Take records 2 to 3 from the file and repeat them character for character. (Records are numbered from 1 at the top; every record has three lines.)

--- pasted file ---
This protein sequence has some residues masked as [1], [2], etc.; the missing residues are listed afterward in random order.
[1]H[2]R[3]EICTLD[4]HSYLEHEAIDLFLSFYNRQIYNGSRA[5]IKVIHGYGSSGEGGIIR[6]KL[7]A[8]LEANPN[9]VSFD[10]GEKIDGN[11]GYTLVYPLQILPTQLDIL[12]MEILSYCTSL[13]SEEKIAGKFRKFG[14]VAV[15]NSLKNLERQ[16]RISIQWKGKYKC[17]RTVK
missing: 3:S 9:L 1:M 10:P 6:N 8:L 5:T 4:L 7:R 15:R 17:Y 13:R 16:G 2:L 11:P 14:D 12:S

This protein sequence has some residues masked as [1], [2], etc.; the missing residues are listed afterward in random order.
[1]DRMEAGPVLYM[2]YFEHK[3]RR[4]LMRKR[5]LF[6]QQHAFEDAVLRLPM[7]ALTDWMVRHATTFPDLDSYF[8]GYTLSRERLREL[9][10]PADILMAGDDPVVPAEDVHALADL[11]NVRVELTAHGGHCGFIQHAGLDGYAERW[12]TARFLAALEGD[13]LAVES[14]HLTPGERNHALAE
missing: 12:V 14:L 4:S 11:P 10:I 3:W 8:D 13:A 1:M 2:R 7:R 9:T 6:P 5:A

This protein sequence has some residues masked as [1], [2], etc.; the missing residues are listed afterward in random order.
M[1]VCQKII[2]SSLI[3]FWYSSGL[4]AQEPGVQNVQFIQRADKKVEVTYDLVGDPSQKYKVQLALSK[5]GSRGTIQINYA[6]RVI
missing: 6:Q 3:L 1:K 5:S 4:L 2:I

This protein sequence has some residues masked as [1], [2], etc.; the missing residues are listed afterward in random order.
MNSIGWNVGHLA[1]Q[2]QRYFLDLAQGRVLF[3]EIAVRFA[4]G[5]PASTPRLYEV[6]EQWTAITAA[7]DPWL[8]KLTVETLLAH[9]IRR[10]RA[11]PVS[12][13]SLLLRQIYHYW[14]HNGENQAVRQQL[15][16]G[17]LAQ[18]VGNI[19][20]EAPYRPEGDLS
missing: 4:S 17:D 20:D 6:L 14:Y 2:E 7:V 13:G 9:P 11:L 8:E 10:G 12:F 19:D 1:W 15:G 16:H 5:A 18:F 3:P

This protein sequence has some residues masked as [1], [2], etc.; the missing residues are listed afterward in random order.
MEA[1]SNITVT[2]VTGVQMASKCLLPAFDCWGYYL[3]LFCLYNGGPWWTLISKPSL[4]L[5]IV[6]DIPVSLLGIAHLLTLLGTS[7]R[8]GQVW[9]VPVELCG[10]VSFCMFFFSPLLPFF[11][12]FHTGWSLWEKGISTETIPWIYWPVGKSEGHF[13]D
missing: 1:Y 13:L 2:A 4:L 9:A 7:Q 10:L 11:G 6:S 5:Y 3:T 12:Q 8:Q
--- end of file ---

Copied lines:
This protein sequence has some residues masked as [1], [2], etc.; the missing residues are listed afterward in random order.
[1]DRMEAGPVLYM[2]YFEHK[3]RR[4]LMRKR[5]LF[6]QQHAFEDAVLRLPM[7]ALTDWMVRHATTFPDLDSYF[8]GYTLSRERLREL[9][10]PADILMAGDDPVVPAEDVHALADL[11]NVRVELTAHGGHCGFIQHAGLDGYAERW[12]TARFLAALEGD[13]LAVES[14]HLTPGERNHALAE
missing: 12:V 14:L 4:S 11:P 10:I 3:W 8:D 13:A 1:M 2:R 7:R 9:T 6:P 5:A

This protein sequence has some residues masked as [1], [2], etc.; the missing residues are listed afterward in random order.
M[1]VCQKII[2]SSLI[3]FWYSSGL[4]AQEPGVQNVQFIQRADKKVEVTYDLVGDPSQKYKVQLALSK[5]GSRGTIQINYA[6]RVI
missing: 6:Q 3:L 1:K 5:S 4:L 2:I